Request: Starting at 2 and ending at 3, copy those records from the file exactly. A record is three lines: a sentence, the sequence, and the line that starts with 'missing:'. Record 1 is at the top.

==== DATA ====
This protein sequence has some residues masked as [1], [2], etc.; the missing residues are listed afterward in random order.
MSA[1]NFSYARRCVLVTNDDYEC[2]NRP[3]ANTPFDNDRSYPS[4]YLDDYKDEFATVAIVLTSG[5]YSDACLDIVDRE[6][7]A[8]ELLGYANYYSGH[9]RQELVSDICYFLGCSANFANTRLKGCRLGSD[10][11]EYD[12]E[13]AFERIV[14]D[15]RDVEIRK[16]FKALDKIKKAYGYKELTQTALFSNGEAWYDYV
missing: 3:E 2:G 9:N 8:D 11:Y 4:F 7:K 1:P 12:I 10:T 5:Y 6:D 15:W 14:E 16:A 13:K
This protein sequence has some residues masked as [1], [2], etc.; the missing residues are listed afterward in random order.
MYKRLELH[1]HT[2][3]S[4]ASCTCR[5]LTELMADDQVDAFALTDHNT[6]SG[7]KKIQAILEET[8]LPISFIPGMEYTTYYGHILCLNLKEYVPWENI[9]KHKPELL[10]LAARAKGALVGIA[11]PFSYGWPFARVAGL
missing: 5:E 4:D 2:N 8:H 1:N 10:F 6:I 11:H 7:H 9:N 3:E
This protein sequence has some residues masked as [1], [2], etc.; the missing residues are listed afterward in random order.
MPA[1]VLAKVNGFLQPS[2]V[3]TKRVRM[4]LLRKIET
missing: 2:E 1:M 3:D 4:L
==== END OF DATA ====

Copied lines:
This protein sequence has some residues masked as [1], [2], etc.; the missing residues are listed afterward in random order.
MYKRLELH[1]HT[2][3]S[4]ASCTCR[5]LTELMADDQVDAFALTDHNT[6]SG[7]KKIQAILEET[8]LPISFIPGMEYTTYYGHILCLNLKEYVPWENI[9]KHKPELL[10]LAARAKGALVGIA[11]PFSYGWPFARVAGL
missing: 5:E 4:D 2:N 8:H 1:N 10:F 6:I 11:H 7:H 9:N 3:E
This protein sequence has some residues masked as [1], [2], etc.; the missing residues are listed afterward in random order.
MPA[1]VLAKVNGFLQPS[2]V[3]TKRVRM[4]LLRKIET
missing: 2:E 1:M 3:D 4:L